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The readers are divided into three major categories as follows:

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The readers who represent institutions are further subdivided into the following categories by per cent:

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The individual professionals are subdivided in the following groups by per cent (students represent 12 per cent of the total readership):

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Students are included in nonrespondents.

  • It was estimated from the responses given by our sample of respondents that there are four additional readers for every regular recipient of Finance & Development.

  • Our survey showed that 33 per cent of the readers have been receiving Finance & Development for over five years, while another 33 per cent have been receiving it for at least three years. Readers are normally polled after two years to find out if they wish to continue receiving the magazine. Only those who return the poll card are retained on the mailing list.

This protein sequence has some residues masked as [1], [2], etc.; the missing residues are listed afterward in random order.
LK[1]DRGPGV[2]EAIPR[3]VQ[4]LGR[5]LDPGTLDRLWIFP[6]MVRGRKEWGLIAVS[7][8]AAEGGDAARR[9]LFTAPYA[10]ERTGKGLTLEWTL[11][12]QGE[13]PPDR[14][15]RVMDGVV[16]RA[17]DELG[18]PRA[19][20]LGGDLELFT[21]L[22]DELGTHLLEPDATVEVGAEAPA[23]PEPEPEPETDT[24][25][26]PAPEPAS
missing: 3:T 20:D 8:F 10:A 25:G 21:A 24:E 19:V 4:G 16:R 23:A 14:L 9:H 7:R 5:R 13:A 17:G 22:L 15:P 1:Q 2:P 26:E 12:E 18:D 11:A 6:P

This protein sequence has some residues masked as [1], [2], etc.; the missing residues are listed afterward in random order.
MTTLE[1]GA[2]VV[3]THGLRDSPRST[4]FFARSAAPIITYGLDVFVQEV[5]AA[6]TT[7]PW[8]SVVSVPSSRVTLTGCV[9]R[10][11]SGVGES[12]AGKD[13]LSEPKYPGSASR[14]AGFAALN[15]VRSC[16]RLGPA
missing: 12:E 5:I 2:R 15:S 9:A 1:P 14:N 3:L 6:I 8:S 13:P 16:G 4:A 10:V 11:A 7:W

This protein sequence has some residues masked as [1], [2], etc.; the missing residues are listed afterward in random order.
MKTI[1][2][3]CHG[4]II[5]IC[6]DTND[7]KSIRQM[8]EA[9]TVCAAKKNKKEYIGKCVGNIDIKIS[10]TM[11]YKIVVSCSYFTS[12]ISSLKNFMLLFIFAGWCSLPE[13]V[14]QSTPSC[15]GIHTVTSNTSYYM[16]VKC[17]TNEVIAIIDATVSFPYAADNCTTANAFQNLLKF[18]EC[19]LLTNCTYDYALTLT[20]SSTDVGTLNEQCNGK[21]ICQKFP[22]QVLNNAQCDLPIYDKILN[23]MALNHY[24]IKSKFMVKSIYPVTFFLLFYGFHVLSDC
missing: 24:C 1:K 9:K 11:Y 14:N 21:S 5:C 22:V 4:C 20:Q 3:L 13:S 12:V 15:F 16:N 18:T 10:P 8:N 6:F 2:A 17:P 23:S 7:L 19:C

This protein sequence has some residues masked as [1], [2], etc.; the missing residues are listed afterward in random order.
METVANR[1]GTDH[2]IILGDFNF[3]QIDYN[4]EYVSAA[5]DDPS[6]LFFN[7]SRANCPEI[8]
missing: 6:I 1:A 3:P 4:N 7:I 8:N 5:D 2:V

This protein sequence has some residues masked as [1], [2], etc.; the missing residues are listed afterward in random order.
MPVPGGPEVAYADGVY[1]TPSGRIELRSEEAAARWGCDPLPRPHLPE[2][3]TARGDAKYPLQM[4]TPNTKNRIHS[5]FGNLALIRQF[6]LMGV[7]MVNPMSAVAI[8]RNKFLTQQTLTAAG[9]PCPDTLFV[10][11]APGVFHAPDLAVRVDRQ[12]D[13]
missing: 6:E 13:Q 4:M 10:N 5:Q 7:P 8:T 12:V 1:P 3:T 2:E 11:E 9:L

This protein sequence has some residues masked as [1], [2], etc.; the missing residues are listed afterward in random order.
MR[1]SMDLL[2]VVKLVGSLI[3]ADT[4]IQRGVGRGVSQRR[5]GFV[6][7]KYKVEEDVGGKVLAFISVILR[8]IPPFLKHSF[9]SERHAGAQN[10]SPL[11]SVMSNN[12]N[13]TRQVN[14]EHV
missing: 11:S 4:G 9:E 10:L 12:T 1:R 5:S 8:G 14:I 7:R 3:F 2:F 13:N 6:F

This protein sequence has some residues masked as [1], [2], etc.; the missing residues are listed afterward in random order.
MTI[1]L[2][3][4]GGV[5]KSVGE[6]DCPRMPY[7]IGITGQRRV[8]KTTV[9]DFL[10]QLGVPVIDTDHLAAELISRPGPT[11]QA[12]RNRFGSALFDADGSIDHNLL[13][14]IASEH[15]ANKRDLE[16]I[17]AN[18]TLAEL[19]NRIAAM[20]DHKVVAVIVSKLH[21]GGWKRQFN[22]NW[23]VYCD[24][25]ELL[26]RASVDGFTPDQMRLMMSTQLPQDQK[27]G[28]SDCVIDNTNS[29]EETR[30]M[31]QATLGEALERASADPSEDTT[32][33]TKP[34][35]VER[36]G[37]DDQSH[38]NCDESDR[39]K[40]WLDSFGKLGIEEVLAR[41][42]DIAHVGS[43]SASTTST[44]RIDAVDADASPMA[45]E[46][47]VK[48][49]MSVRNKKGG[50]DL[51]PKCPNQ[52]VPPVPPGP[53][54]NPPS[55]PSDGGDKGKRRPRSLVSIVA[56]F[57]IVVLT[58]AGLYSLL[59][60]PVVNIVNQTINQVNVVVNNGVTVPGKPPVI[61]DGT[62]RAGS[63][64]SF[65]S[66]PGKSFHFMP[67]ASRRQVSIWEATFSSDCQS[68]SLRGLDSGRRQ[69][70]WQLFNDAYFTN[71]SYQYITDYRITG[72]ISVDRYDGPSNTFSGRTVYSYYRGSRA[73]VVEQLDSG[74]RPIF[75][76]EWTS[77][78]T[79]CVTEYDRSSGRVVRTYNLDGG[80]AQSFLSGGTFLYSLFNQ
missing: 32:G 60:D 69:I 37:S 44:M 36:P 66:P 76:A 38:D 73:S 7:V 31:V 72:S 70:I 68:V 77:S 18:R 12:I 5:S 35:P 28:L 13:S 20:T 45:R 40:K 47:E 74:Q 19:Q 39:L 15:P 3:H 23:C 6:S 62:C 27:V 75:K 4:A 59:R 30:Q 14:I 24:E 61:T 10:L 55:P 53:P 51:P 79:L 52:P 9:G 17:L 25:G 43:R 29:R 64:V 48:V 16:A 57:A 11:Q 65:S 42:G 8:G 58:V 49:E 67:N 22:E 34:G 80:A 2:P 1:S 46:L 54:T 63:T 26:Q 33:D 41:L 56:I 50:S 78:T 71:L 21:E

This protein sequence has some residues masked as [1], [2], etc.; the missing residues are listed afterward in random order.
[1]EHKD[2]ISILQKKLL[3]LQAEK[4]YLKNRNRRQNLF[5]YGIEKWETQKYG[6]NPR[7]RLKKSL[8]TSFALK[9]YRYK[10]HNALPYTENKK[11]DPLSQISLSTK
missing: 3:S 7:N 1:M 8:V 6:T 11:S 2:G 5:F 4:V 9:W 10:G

Respondents were asked to evaluate the thoroughness with which they read the magazine by quantifying their answers. Here are their responses as a per cent of the readership. There are normally eight articles in every issue:

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The results of the survey will be used to guide future editorial policy and management actions, with the hope of producing a magazine which fulfills the needs of its readers and presents the work of the two institutions that it represents jointly.

The International Monetary Fund 1966-1971

The System Under Stress

Volume I: Narrative

Volume II: Documents

by Margaret Garritsen de Vries

International Monetary Fund

Washington, D.C.


Order from

The Secretary, International Monetary Fund,

Washington, D.C. 20431 U.S.A.

Problems of the international monetary system have been among the leading economic issues in the past decade, and there has been an increased interest in the International Monetary Fund. This history describes these problems and the Fund’s evolution in the six very important years 1966 through 1971.